Graphic Novels from Gallaher & Ellis, Medina & Co., and Oppenheimer & Klein | Xpress Reviews

Week ending November 3, 2017

starred review starGallaher, David (text) & Steve Ellis (illus.). High Moon. Vol. 1: Bullet Holes and Bite Marks. Super Genius: Papercutz. Oct. 2017. 132p. ISBN 9781629918174. $24.99; ebk. ISBN 9781545800683. HORROR
Former Pinkerton agent Matthew Macgregor is tracking Sullivan gang member Eddie Conroy through the wildest areas of the rugged West, a quest that eventually leads him to the little backwater town of Blest, TX. His quarry is indeed somewhere in town, but it appears that the elusive Conroy is involved in the kidnapping of a local rich man’s daughter in an attempt to leverage control of the family’s silver mine for his gang. Conroy is also revealed to be a werewolf, and making the trail more fraught with danger are other supernatural menaces lurking in town, including humanoid vampire bats with compound eyes and mean attitudes. Fortunately for Macgregor, who packs some special powers of his own and with a bit of luck and some unexpected aid, he may just make a difference in bringing law, order, and justice to Blest. Compelling plot twists deliver an unexpected poignancy about postslavery America and race relations that strengthens the already rousing classic psychological Western adventure.
Verdict Originally printed as an online comic through DC’s short-lived Zuda imprint, this first volume of a projected trilogy, from the co-creators of The Only Living Boy, combines Weird Western excitement with steampunk flourishes to create a work full of expected six-gun excitement and dime-novel thrills.—Douglas Rednour, Georgia State Univ. Libs., Atlanta

Medina, Tony (text) & John Jennings & Stacey Robinson (illus.). I Am Alfonso Jones. Tu: Lee & Low. Oct. 2017. 176p. ISBN 9781620142639. pap. $18.95. GRAPHIC NOVELS
The creative team of Medina (Love to Langston), Jennings (The Blacker the Ink; Kindred), and Robinson (graphic design, Univ. of Illinois at Urbana-Champaign; Black Kirby) tell the story of Alfonso Jones, a bright, energetic teen excitedly anticipating a starring role in his school’s performance of Hamlet and the homecoming of his wrongfully imprisoned, recently exonerated father. When Alfonso crosses paths with an off-duty police officer who mistakes a clothes hanger for a gun, the officer opens fire, taking Alfonso’s life. What follows is a powerful examination of grief, rage, and the responsibility that the living owe the dead, as Alfonso finds himself ferried through the afterlife on a ghostly train peopled with past victims of wrongful shooting deaths, and his friends, family, and community attempt to make sense of his tragic demise. A proclivity for crowding scenes with an overwhelming amount of dialog and narration that occasionally read as slightly more essayistic than as natural reactions to these terrible events robs some scenes of their power. But, overall, this groundbreaking and timely story should be read by all, especially those interested in the Black Lives Matter movement and the complicated relationship between the police and those they serve.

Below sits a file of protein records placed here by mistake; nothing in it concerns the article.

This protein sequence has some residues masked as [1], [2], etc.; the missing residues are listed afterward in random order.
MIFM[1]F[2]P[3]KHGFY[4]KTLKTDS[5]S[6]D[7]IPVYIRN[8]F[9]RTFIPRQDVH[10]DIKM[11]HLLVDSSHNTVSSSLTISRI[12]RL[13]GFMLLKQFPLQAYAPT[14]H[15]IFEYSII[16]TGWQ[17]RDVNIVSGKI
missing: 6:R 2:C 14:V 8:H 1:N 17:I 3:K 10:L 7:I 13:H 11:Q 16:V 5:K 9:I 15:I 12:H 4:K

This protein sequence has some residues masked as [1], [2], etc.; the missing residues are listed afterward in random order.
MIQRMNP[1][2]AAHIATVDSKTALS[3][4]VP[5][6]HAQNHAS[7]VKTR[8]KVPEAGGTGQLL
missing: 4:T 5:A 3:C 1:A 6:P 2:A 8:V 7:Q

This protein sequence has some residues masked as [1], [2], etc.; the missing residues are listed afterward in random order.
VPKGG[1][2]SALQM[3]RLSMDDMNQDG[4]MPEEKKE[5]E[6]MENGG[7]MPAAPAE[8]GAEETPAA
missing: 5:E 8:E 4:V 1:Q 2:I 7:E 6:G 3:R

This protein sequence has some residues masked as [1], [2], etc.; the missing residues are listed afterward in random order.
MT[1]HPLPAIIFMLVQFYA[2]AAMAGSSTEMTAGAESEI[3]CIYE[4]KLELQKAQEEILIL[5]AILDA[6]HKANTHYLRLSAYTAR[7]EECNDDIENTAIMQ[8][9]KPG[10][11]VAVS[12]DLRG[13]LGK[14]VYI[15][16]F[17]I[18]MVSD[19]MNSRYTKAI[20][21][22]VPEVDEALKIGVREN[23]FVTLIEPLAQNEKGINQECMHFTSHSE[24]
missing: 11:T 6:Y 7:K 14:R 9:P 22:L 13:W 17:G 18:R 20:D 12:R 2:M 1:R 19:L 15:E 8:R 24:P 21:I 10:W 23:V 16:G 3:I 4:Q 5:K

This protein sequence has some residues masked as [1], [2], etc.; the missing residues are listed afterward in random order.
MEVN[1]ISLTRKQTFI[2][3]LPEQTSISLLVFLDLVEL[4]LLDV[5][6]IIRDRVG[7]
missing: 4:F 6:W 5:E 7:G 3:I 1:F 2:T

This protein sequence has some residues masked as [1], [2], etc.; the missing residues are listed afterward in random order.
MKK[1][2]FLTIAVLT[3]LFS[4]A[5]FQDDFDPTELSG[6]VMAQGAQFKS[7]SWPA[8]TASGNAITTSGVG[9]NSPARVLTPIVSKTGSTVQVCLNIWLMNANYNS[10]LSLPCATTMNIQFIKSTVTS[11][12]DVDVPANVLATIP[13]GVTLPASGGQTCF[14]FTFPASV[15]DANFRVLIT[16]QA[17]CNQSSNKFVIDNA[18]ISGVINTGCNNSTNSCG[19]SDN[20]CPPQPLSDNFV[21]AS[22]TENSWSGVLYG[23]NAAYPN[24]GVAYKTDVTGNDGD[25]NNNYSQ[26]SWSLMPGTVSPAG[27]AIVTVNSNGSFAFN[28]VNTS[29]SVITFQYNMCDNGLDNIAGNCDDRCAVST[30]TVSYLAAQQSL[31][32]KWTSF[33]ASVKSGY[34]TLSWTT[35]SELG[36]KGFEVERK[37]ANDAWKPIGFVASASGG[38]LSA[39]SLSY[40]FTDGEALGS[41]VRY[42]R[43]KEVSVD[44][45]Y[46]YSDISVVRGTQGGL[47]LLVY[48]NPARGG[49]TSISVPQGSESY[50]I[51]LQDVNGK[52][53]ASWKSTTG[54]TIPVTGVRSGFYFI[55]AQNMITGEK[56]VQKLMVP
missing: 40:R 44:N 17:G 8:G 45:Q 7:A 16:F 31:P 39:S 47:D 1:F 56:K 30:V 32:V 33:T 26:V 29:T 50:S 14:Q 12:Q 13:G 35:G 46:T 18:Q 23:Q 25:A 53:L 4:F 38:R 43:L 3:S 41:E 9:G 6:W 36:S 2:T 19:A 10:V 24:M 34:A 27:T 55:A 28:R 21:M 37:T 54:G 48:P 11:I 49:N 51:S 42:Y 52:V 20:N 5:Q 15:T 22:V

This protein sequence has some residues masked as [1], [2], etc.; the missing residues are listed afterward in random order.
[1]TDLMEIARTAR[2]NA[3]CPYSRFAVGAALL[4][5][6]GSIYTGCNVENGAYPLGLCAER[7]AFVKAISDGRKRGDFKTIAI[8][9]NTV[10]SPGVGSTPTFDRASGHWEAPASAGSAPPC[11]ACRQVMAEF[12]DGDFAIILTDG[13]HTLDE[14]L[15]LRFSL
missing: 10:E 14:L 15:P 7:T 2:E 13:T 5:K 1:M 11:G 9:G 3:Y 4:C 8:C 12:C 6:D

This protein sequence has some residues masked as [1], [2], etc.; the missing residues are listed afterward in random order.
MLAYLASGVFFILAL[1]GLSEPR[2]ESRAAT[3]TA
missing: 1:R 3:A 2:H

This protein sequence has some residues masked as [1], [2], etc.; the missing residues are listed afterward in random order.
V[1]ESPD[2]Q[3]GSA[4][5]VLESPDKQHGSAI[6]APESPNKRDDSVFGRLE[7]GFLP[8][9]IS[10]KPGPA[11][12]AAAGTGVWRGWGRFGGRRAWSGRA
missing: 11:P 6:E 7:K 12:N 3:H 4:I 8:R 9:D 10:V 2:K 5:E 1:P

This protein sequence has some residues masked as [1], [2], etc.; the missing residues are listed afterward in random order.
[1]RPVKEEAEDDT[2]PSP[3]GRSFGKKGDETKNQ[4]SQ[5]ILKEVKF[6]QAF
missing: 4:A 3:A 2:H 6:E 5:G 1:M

Verdict A deeply felt and absolutely necessary story that humanizes characters too often relegated to statistics and headlines; sure to spark strong responses and debate among readers.—Tom Batten, Grafton, VA

Oppenheimer, Danny (text) & Grady Klein (illus.). Psychology: The Comic Book Introduction. Norton. Dec. 2017. 256p. index. ISBN 9780393351958. $18.95; ebk. ISBN 9780393351965. PSYCH
Behold the marvelous mind, which helps us make sense of the world, ourselves, and others. Yet, interestingly, we can only hold about seven units of information in our working memory at one time, which leads to all sorts of mental shortcuts for understanding complicated perceptions quickly. Thus, while explaining how the mind works, Oppenheimer (marketing & psychology, Univ. of California Los Angeles) also describes how our minds do not work very well sometimes. Stress, mental habits, slapdash reasoning, emotions, language, and circumstances all jostle to throw our memories and judgments out of whack, although there are ways to compensate. Klein (The Lost Colony) illustrates these complexities with charming, funny drawings of psychologists in white coats doing experiments, frantic “brain workers” with lights on their headgear, and a variety of hapless everyday people caught in cognitive challenges. Unfortunately, the greyscale art in the review copy appears muddy. Darker colored edges would have made Klein’s visuals easier to grasp.
Verdict As the field of psychology has become more humane, the possibility of progress through understanding our thinking might inspire readers to delve more deeply into areas of interest and even galvanize students to major in the subject.—Martha Cornog, Philadelphia

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